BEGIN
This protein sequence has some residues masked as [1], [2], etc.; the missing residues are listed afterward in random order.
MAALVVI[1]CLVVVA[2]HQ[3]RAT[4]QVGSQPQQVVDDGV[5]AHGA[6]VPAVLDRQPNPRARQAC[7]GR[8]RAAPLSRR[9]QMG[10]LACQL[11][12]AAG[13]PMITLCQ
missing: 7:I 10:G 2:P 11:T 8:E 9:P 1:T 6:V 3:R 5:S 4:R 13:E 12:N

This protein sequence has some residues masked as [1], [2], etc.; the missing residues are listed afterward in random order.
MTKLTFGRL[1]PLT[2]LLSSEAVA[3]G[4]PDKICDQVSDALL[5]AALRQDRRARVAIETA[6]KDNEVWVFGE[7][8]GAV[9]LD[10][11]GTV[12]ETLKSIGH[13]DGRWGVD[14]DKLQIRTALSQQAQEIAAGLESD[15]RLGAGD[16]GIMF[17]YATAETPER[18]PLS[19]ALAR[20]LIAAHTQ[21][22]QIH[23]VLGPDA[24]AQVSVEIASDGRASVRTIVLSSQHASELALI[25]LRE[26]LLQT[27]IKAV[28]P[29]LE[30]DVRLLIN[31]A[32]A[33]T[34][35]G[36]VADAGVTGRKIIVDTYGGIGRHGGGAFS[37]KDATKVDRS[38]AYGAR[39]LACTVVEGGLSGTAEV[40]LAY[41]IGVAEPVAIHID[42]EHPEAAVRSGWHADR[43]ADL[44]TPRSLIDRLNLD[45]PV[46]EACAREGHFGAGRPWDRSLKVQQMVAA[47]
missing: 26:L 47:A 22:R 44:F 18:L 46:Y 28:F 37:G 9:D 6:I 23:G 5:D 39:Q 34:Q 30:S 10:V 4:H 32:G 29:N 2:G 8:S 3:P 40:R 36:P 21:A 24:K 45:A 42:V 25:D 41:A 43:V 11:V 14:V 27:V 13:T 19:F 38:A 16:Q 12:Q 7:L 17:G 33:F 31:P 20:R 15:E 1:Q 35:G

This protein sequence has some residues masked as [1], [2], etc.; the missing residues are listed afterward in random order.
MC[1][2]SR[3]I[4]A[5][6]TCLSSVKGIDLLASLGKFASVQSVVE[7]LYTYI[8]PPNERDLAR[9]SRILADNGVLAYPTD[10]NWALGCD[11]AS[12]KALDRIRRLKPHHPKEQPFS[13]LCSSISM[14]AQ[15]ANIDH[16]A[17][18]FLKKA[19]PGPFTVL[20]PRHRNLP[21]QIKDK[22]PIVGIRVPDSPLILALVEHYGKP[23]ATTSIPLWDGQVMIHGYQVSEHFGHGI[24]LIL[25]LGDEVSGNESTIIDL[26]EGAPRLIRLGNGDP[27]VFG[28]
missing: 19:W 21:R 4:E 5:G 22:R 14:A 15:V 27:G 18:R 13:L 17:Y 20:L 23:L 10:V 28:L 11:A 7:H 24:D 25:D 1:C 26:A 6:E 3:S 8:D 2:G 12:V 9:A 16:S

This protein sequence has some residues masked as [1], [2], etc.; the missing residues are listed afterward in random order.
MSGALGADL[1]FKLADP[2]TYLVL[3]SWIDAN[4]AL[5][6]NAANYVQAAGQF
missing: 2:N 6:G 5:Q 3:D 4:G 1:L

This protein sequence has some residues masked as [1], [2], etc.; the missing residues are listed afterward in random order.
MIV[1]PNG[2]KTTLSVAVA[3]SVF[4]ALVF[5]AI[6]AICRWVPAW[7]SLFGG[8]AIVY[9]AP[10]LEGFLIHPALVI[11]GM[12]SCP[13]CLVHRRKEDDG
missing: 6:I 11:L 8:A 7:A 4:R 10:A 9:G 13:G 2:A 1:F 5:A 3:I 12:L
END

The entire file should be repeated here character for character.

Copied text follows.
This protein sequence has some residues masked as [1], [2], etc.; the missing residues are listed afterward in random order.
MAALVVI[1]CLVVVA[2]HQ[3]RAT[4]QVGSQPQQVVDDGV[5]AHGA[6]VPAVLDRQPNPRARQAC[7]GR[8]RAAPLSRR[9]QMG[10]LACQL[11][12]AAG[13]PMITLCQ
missing: 7:I 10:G 2:P 11:T 8:E 9:P 1:T 6:V 3:R 5:S 4:R 13:E 12:N

This protein sequence has some residues masked as [1], [2], etc.; the missing residues are listed afterward in random order.
MTKLTFGRL[1]PLT[2]LLSSEAVA[3]G[4]PDKICDQVSDALL[5]AALRQDRRARVAIETA[6]KDNEVWVFGE[7][8]GAV[9]LD[10][11]GTV[12]ETLKSIGH[13]DGRWGVD[14]DKLQIRTALSQQAQEIAAGLESD[15]RLGAGD[16]GIMF[17]YATAETPER[18]PLS[19]ALAR[20]LIAAHTQ[21][22]QIH[23]VLGPDA[24]AQVSVEIASDGRASVRTIVLSSQHASELALI[25]LRE[26]LLQT[27]IKAV[28]P[29]LE[30]DVRLLIN[31]A[32]A[33]T[34][35]G[36]VADAGVTGRKIIVDTYGGIGRHGGGAFS[37]KDATKVDRS[38]AYGAR[39]LACTVVEGGLSGTAEV[40]LAY[41]IGVAEPVAIHID[42]EHPEAAVRSGWHADR[43]ADL[44]TPRSLIDRLNLD[45]PV[46]EACAREGHFGAGRPWDRSLKVQQMVAA[47]
missing: 26:L 47:A 22:R 44:F 18:L 46:Y 28:F 37:G 9:D 6:I 23:G 5:D 39:Q 34:Q 30:S 10:V 4:H 32:G 29:N 2:G 8:S 3:P 40:R 36:P 21:A 24:K 45:A 42:V 25:D 41:A 43:V 11:V 14:V 27:V 13:T 19:F 38:A 16:Q 12:Q 7:L 17:G 33:F 31:P 20:R 15:E 1:Q 35:G

This protein sequence has some residues masked as [1], [2], etc.; the missing residues are listed afterward in random order.
MC[1][2]SR[3]I[4]A[5][6]TCLSSVKGIDLLASLGKFASVQSVVE[7]LYTYI[8]PPNERDLAR[9]SRILADNGVLAYPTD[10]NWALGCD[11]AS[12]KALDRIRRLKPHHPKEQPFS[13]LCSSISM[14]AQ[15]ANIDH[16]A[17][18]FLKKA[19]PGPFTVL[20]PRHRNLP[21]QIKDK[22]PIVGIRVPDSPLILALVEHYGKP[23]ATTSIPLWDGQVMIHGYQVSEHFGHGI[24]LIL[25]LGDEVSGNESTIIDL[26]EGAPRLIRLGNGDP[27]VFG[28]
missing: 19:W 21:R 4:E 5:G 22:R 14:A 15:V 27:G 18:R 13:L 17:Y 20:L 23:L 10:V 28:L 11:A 7:H 24:D 25:D 1:C 26:A 6:E 3:S 8:D 2:G 12:V 9:A 16:S

This protein sequence has some residues masked as [1], [2], etc.; the missing residues are listed afterward in random order.
MSGALGADL[1]FKLADP[2]TYLVL[3]SWIDAN[4]AL[5][6]NAANYVQAAGQF
missing: 2:N 6:G 5:Q 3:D 4:G 1:L

This protein sequence has some residues masked as [1], [2], etc.; the missing residues are listed afterward in random order.
MIV[1]PNG[2]KTTLSVAVA[3]SVF[4]ALVF[5]AI[6]AICRWVPAW[7]SLFGG[8]AIVY[9]AP[10]LEGFLIHPALVI[11]GM[12]SCP[13]CLVHRRKEDDG
missing: 6:I 11:L 8:A 7:A 4:R 10:A 9:G 13:G 2:A 1:F 5:A 3:I 12:L